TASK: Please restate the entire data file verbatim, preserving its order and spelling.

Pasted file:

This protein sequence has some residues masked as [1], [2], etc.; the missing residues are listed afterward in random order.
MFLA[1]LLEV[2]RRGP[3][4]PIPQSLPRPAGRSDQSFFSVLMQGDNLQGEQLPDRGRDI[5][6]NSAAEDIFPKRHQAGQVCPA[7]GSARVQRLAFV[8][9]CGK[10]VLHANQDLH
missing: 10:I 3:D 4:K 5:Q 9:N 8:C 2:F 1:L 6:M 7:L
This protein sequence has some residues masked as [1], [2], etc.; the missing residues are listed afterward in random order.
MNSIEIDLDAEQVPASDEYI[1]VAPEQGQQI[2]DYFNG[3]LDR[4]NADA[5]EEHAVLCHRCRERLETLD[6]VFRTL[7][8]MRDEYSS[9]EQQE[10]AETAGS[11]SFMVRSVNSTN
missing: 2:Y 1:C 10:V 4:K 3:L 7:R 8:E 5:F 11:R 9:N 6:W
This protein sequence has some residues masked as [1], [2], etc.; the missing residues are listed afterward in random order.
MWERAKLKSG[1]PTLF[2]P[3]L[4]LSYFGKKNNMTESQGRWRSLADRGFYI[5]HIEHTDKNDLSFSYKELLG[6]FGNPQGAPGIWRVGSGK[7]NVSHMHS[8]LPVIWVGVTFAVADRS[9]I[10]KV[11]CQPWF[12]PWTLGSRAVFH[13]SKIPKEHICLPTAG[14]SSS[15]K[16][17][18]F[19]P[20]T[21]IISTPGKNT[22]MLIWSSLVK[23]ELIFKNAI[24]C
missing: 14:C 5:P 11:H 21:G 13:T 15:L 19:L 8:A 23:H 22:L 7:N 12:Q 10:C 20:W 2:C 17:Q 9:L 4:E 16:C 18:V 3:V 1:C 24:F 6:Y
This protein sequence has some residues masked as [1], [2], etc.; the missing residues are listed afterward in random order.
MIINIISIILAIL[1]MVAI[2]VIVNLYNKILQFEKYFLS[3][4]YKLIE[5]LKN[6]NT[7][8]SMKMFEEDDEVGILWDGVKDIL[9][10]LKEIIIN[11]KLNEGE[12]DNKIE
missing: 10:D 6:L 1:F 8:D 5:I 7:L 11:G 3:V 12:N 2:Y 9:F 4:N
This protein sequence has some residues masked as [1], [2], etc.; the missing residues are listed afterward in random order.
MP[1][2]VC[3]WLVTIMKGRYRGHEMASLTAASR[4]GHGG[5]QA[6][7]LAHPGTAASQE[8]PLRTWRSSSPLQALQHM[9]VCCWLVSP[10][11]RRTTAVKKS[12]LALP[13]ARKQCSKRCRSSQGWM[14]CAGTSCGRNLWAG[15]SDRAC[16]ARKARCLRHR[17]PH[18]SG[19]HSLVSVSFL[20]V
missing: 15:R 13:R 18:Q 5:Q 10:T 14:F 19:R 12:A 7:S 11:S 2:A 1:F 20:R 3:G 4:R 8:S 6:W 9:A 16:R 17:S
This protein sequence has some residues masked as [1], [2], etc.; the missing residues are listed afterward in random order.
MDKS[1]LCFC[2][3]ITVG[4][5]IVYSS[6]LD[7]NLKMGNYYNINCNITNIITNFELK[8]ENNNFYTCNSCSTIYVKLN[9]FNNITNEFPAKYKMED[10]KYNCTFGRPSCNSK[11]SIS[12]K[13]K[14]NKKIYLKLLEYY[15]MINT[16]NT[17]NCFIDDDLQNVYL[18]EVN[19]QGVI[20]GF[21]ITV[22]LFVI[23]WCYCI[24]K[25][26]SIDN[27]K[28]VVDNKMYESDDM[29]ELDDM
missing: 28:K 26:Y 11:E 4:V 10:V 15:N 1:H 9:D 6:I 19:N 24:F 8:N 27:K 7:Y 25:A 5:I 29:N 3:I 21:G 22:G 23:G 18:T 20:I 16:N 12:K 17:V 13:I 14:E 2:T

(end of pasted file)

This protein sequence has some residues masked as [1], [2], etc.; the missing residues are listed afterward in random order.
MFLA[1]LLEV[2]RRGP[3][4]PIPQSLPRPAGRSDQSFFSVLMQGDNLQGEQLPDRGRDI[5][6]NSAAEDIFPKRHQAGQVCPA[7]GSARVQRLAFV[8][9]CGK[10]VLHANQDLH
missing: 10:I 3:D 4:K 5:Q 9:N 8:C 2:F 1:L 6:M 7:L
This protein sequence has some residues masked as [1], [2], etc.; the missing residues are listed afterward in random order.
MNSIEIDLDAEQVPASDEYI[1]VAPEQGQQI[2]DYFNG[3]LDR[4]NADA[5]EEHAVLCHRCRERLETLD[6]VFRTL[7][8]MRDEYSS[9]EQQE[10]AETAGS[11]SFMVRSVNSTN
missing: 2:Y 1:C 10:V 4:K 3:L 7:R 8:E 5:F 11:R 9:N 6:W
This protein sequence has some residues masked as [1], [2], etc.; the missing residues are listed afterward in random order.
MWERAKLKSG[1]PTLF[2]P[3]L[4]LSYFGKKNNMTESQGRWRSLADRGFYI[5]HIEHTDKNDLSFSYKELLG[6]FGNPQGAPGIWRVGSGK[7]NVSHMHS[8]LPVIWVGVTFAVADRS[9]I[10]KV[11]CQPWF[12]PWTLGSRAVFH[13]SKIPKEHICLPTAG[14]SSS[15]K[16][17][18]F[19]P[20]T[21]IISTPGKNT[22]MLIWSSLVK[23]ELIFKNAI[24]C
missing: 14:C 5:P 11:H 21:G 13:T 15:L 19:L 8:A 23:H 22:L 7:N 12:Q 10:C 20:W 2:C 17:Q 9:L 4:E 16:C 18:V 3:V 1:C 24:F 6:Y
This protein sequence has some residues masked as [1], [2], etc.; the missing residues are listed afterward in random order.
MIINIISIILAIL[1]MVAI[2]VIVNLYNKILQFEKYFLS[3][4]YKLIE[5]LKN[6]NT[7][8]SMKMFEEDDEVGILWDGVKDIL[9][10]LKEIIIN[11]KLNEGE[12]DNKIE
missing: 10:D 6:L 1:F 8:D 5:I 7:L 11:G 3:V 12:N 2:Y 9:F 4:N
This protein sequence has some residues masked as [1], [2], etc.; the missing residues are listed afterward in random order.
MP[1][2]VC[3]WLVTIMKGRYRGHEMASLTAASR[4]GHGG[5]QA[6][7]LAHPGTAASQE[8]PLRTWRSSSPLQALQHM[9]VCCWLVSP[10][11]RRTTAVKKS[12]LALP[13]ARKQCSKRCRSSQGWM[14]CAGTSCGRNLWAG[15]SDRAC[16]ARKARCLRHR[17]PH[18]SG[19]HSLVSVSFL[20]V
missing: 15:R 13:R 18:Q 5:Q 10:T 14:F 19:R 12:A 7:S 11:S 2:A 1:F 20:R 3:G 4:R 8:S 6:W 9:A 16:R 17:S
This protein sequence has some residues masked as [1], [2], etc.; the missing residues are listed afterward in random order.
MDKS[1]LCFC[2][3]ITVG[4][5]IVYSS[6]LD[7]NLKMGNYYNINCNITNIITNFELK[8]ENNNFYTCNSCSTIYVKLN[9]FNNITNEFPAKYKMED[10]KYNCTFGRPSCNSK[11]SIS[12]K[13]K[14]NKKIYLKLLEYY[15]MINT[16]NT[17]NCFIDDDLQNVYL[18]EVN[19]QGVI[20]GF[21]ITV[22]LFVI[23]WCYCI[24]K[25][26]SIDN[27]K[28]VVDNKMYESDDM[29]ELDDM
missing: 28:K 26:Y 11:E 4:V 10:V 15:N 1:H 9:D 6:I 19:N 24:F 8:N 27:K 7:Y 25:A 5:I 29:N 3:I 21:G 22:G 23:G 18:T 20:I 16:N 12:K 17:V 13:I 14:E 2:T